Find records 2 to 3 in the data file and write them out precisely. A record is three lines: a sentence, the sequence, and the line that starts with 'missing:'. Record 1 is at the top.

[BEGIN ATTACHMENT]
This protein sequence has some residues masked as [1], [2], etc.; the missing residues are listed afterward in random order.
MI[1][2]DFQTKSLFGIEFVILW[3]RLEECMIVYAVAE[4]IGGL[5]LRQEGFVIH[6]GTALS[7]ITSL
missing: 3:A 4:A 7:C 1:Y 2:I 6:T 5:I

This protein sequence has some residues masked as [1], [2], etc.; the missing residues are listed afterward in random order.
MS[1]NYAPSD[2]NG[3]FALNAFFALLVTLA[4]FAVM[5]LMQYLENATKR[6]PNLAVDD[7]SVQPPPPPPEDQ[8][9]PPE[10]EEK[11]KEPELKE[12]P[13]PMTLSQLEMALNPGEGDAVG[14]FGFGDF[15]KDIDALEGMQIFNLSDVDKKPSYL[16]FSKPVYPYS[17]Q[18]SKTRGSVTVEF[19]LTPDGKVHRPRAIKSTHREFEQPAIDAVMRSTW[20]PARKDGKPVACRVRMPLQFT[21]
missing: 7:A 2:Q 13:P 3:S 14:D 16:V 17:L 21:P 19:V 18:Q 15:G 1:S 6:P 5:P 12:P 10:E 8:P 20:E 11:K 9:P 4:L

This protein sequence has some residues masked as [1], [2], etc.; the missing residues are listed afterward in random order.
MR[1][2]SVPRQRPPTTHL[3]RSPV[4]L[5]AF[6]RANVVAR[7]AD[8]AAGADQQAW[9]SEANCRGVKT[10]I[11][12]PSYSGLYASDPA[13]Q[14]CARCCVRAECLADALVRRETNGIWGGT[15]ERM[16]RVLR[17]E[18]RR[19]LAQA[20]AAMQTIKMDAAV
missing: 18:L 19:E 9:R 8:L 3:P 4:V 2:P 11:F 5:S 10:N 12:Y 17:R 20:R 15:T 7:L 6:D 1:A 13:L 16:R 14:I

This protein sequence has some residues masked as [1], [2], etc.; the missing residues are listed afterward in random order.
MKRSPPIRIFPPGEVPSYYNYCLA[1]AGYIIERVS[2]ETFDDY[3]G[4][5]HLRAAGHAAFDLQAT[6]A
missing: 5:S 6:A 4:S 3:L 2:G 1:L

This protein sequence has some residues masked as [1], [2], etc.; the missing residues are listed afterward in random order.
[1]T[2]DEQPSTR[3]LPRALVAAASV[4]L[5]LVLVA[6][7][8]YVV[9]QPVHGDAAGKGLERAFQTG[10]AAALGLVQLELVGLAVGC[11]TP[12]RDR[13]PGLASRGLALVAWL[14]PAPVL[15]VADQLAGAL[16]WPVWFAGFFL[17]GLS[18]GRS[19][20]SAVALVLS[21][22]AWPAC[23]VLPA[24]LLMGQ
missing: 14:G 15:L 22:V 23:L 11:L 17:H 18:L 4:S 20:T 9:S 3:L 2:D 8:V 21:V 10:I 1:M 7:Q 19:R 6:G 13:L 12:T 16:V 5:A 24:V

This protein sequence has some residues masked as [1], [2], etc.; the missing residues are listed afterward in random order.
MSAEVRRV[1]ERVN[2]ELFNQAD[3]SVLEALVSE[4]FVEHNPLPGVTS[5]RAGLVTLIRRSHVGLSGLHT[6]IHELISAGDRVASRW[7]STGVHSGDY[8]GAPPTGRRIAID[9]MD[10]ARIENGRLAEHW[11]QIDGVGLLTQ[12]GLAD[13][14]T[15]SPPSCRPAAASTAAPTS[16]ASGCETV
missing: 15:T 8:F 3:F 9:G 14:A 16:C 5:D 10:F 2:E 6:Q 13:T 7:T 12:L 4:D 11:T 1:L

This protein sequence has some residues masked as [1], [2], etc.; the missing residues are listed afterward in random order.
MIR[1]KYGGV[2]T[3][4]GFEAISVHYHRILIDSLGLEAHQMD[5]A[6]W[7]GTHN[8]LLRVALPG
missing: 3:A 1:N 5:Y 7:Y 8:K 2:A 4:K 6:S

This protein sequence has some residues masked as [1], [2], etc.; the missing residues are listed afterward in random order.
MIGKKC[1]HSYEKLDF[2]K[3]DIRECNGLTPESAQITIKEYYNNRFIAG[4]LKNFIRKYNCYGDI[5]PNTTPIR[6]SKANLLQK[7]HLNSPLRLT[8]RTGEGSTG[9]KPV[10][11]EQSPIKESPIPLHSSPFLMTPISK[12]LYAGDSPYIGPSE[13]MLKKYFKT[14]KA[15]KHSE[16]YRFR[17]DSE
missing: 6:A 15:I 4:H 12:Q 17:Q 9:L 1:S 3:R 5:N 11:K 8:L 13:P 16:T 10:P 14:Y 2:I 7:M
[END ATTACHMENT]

This protein sequence has some residues masked as [1], [2], etc.; the missing residues are listed afterward in random order.
MS[1]NYAPSD[2]NG[3]FALNAFFALLVTLA[4]FAVM[5]LMQYLENATKR[6]PNLAVDD[7]SVQPPPPPPEDQ[8][9]PPE[10]EEK[11]KEPELKE[12]P[13]PMTLSQLEMALNPGEGDAVG[14]FGFGDF[15]KDIDALEGMQIFNLSDVDKKPSYL[16]FSKPVYPYS[17]Q[18]SKTRGSVTVEF[19]LTPDGKVHRPRAIKSTHREFEQPAIDAVMRSTW[20]PARKDGKPVACRVRMPLQFT[21]
missing: 7:A 2:Q 13:P 3:S 14:D 16:V 17:L 21:P 19:V 18:Q 15:G 1:S 6:P 5:P 12:P 10:E 8:P 20:E 11:K 9:P 4:L

This protein sequence has some residues masked as [1], [2], etc.; the missing residues are listed afterward in random order.
MR[1][2]SVPRQRPPTTHL[3]RSPV[4]L[5]AF[6]RANVVAR[7]AD[8]AAGADQQAW[9]SEANCRGVKT[10]I[11][12]PSYSGLYASDPA[13]Q[14]CARCCVRAECLADALVRRETNGIWGGT[15]ERM[16]RVLR[17]E[18]RR[19]LAQA[20]AAMQTIKMDAAV
missing: 18:L 19:E 9:R 8:L 3:P 4:V 2:P 11:F 5:S 10:N 12:Y 17:R 20:R 15:T 7:L 6:D 1:A 13:L 16:R 14:I